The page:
Transvection (genetics)

Transvection is an epigenetic phenomenon that results from an interaction between an allele on one chromosome and the corresponding allele on the homologous chromosome. Transvection can lead to either gene activation or repression. It can also occur between nonallelic regions of the genome as well as regions of the genome that are not transcribed.

The first observation of mitotic (i.e. non-meiotic) chromosome pairing was discovered via microscopy in 1908 by Nettie Stevens. Edward B. Lewis at Caltech discovered transvection at the bithorax complex in Drosophila in the 1950s. Since then, transvection has been observed at a number of additional loci in Drosophila, including white, decapentaplegic, eyes absent, vestigial, and yellow. As stated by Ed Lewis, "Operationally, transvection is occurring if the phenotype of a given genotype can be altered solely by disruption of somatic (or meiotic) pairing. Such disruption can generally be accomplished by introduction of a heterozygous rearrangement that disrupts pairing in the relevant region but has no position effect of its own on the phenotype" (cited by Ting Wu and Jim Morris 1999). Recently, pairing-mediated phenomena have been observed in species other than Drosophila, including mice, humans, plants, nematodes, insects, and fungi. In light of these findings, transvection may represent a potent and widespread form of gene regulation.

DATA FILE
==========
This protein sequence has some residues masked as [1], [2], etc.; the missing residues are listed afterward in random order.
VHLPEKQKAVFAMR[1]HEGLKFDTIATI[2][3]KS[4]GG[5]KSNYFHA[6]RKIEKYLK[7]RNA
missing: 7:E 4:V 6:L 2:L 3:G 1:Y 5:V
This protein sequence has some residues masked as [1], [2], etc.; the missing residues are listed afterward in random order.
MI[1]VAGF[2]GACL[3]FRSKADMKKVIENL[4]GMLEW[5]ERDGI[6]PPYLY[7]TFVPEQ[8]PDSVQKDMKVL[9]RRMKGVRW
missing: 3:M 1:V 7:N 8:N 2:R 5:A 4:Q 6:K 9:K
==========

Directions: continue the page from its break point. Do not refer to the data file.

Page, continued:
Transvection appears to be dependent upon chromosome pairing. In some cases, if one allele is placed on a different chromosome by a translocation, transvection does not occur. Transvection can sometimes be restored in a translocation homozygote, where both alleles may once again be able to pair. Restoration of phenotype has been observed at bithorax, decapentaplegic, eyes absent, and vestigial, and with transgenes of white. In some cases, transvection between two alleles leads to intragenic complementation while disruption of transvection disrupts the complementation.

Transvection is believed to occur through a variety of mechanisms. In one mechanism, the enhancers of one allele activate the promoter of a paired second allele. Other mechanisms include pairing-sensitive silencing and enhancer bypass of a chromatin insulator through pairing-mediated changes in gene structure.

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